After applying a new technology (a new processor, a hardware accelerator, a new instruction, etc) besides measuring the immediate performance delta one requires a method to verify that this technology has been applied correctly and efficiently. Intel® Transactional Synchronization Extensions (Intel® TSX - instructions for speculative execution of critical sections protected by locks) are not an exception here.
Jboss is application service used in J2EE service field. Jboss is robust, high quality and with high performance. Jboss supports web servlets and JSP containers, html services, etc. Early Jboss uses Apach Tomcat Web service separately, but in recent version Apach-tomcat already has been integrated into Jboss.
This article shows you how to use VTune™ Amplifier XE to profile Java applet. I used jboss-as-7.1.1 as example.
Here are steps:
Short URL for this page: www.intel.com/software/tsx
In this blog I list useful technical resources related to Intel® Transactional Synchronization Extensions (Intel TSX). I will try to keep the list up-to-date as new material becomes available (subscribe to this page below to get update notifications per email).
BACKGROUND: A QUICK REFRESHER ON IDLE STATES
Some users develop Java applets working on Tomcat, and hope that VTune™ Amplifier XE can get performance data on these Java applets.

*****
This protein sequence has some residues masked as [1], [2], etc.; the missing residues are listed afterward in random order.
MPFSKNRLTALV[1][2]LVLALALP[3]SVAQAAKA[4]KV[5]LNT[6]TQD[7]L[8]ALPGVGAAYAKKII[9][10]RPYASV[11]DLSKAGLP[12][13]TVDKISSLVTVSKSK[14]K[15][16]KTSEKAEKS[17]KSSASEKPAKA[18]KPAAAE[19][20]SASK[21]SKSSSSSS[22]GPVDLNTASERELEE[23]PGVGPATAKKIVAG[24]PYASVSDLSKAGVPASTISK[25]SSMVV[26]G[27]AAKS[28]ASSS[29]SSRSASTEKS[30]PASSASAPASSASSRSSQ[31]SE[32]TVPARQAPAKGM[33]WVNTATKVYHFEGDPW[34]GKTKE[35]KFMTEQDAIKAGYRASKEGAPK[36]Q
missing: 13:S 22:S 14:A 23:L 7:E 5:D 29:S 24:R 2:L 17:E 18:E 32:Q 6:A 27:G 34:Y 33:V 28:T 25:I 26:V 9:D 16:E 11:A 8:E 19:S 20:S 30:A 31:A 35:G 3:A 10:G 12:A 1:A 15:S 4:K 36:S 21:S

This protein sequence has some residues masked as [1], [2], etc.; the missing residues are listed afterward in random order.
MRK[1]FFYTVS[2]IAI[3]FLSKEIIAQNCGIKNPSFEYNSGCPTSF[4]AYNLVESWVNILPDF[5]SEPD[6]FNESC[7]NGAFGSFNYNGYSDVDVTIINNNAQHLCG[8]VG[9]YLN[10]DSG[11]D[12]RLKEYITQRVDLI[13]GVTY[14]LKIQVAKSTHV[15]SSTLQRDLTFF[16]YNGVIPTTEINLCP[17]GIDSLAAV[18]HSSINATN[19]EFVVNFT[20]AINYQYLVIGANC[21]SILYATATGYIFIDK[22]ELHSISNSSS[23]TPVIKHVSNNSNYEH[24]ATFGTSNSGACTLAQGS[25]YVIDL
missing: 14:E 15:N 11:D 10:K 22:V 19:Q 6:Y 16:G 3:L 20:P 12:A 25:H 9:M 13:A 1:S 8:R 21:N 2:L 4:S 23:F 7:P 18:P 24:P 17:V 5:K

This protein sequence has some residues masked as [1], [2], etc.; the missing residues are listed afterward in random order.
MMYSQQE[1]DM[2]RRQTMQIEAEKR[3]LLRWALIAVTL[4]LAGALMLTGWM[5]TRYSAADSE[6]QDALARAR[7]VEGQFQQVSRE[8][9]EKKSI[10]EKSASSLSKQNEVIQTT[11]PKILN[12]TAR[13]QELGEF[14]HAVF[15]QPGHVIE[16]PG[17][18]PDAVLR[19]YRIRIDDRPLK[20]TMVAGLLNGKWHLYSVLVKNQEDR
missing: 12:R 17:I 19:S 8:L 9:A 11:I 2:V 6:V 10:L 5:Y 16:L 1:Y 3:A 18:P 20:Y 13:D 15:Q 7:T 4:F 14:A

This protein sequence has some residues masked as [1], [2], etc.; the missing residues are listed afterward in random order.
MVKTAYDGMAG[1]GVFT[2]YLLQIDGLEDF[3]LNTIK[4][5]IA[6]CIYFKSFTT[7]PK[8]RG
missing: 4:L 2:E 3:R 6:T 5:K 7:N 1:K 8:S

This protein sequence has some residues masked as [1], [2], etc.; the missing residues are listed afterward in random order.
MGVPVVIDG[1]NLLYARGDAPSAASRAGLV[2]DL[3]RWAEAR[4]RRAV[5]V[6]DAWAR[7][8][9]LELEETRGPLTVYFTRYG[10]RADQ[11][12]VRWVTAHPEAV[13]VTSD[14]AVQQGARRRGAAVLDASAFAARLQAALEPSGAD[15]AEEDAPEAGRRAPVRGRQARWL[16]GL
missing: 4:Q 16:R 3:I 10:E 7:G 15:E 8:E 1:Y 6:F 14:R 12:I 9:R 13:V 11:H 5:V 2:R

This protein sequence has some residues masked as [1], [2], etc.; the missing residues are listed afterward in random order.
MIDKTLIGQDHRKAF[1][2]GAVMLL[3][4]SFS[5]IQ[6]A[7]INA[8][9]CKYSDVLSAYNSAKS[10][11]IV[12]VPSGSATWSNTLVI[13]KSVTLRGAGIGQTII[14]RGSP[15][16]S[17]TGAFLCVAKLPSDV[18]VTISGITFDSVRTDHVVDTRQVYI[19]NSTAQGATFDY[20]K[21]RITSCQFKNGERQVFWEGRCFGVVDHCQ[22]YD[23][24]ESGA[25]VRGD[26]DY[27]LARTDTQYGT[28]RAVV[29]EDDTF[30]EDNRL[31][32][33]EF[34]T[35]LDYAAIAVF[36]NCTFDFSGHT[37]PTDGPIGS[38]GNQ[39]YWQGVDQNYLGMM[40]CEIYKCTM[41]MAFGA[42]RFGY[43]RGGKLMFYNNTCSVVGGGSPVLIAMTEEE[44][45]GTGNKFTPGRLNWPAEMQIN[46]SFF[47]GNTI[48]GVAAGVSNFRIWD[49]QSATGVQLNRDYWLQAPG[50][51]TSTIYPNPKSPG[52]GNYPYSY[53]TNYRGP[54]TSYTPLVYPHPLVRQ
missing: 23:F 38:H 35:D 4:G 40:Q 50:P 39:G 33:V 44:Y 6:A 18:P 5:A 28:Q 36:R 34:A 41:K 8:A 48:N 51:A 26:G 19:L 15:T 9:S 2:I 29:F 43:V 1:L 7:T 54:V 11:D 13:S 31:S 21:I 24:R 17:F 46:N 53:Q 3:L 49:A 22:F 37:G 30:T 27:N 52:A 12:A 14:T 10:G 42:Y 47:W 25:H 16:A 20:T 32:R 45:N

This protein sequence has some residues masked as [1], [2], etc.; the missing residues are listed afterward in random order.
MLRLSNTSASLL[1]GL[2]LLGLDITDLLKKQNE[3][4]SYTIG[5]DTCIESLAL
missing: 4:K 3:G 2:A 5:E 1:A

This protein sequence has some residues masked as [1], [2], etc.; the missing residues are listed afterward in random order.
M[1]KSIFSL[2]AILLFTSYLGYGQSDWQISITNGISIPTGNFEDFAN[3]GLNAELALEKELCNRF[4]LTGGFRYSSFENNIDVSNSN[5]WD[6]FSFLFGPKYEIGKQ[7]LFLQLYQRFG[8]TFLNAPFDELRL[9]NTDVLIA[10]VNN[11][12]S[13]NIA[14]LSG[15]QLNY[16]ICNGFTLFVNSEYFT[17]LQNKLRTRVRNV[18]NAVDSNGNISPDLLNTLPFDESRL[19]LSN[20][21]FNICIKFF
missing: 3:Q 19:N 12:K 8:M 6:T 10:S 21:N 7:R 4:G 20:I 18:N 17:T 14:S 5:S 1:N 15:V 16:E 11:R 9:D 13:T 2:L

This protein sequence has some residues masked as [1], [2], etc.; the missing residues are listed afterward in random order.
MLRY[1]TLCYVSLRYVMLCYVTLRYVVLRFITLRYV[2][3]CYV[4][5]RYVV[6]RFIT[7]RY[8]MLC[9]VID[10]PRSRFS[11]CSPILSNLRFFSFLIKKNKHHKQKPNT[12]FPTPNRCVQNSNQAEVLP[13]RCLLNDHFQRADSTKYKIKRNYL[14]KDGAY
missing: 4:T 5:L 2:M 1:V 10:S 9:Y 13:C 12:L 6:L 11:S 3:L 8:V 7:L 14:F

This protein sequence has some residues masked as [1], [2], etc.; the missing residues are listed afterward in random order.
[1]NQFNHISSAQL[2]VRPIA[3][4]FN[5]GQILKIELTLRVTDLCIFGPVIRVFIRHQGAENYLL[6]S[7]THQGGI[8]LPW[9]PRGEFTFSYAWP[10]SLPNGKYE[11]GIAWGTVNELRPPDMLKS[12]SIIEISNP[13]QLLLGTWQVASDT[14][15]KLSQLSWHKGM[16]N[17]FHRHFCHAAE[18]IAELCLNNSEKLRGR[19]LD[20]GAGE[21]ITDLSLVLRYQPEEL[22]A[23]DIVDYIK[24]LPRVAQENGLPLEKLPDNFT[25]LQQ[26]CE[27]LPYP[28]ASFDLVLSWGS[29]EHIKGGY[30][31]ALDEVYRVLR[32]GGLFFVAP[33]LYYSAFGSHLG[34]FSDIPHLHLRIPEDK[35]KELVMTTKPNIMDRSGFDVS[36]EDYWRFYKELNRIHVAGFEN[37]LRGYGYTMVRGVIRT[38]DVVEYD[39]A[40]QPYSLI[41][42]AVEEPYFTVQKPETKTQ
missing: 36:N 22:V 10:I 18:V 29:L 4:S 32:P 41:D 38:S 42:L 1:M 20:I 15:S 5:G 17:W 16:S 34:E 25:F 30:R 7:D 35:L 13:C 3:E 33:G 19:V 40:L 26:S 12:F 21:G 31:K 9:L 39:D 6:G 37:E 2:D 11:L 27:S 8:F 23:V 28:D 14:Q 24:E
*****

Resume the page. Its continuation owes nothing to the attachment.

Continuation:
First at all, we need to install JDK, I uses Java version 1.7.0_11, and you should set environment like as:
Secondary, download apache-tomcat-7.0.40, extract it in any folder. Usually you don’t need to do more things, tomcat can work by using a pair of sh files.
I recently came across a post on the Intel® Many Integrated Core Architecture (Intel MIC Architecture) forum wherein the developer was expecting a certain count for a hardware event but this count was always zero. There are several cases in which you can encounter this behavior. Let’s walk through each scenario and take a closer look at what could be happening during the hardware event collection.
The memory bandwidth of an application is an important metric to have at your fingertips when optimizing your application. One can measure the memory bandwidth of an application running on the Intel Xeon Phi coprocessor by one of the two ways: by using the core hardware events or by using the uncore hardware events.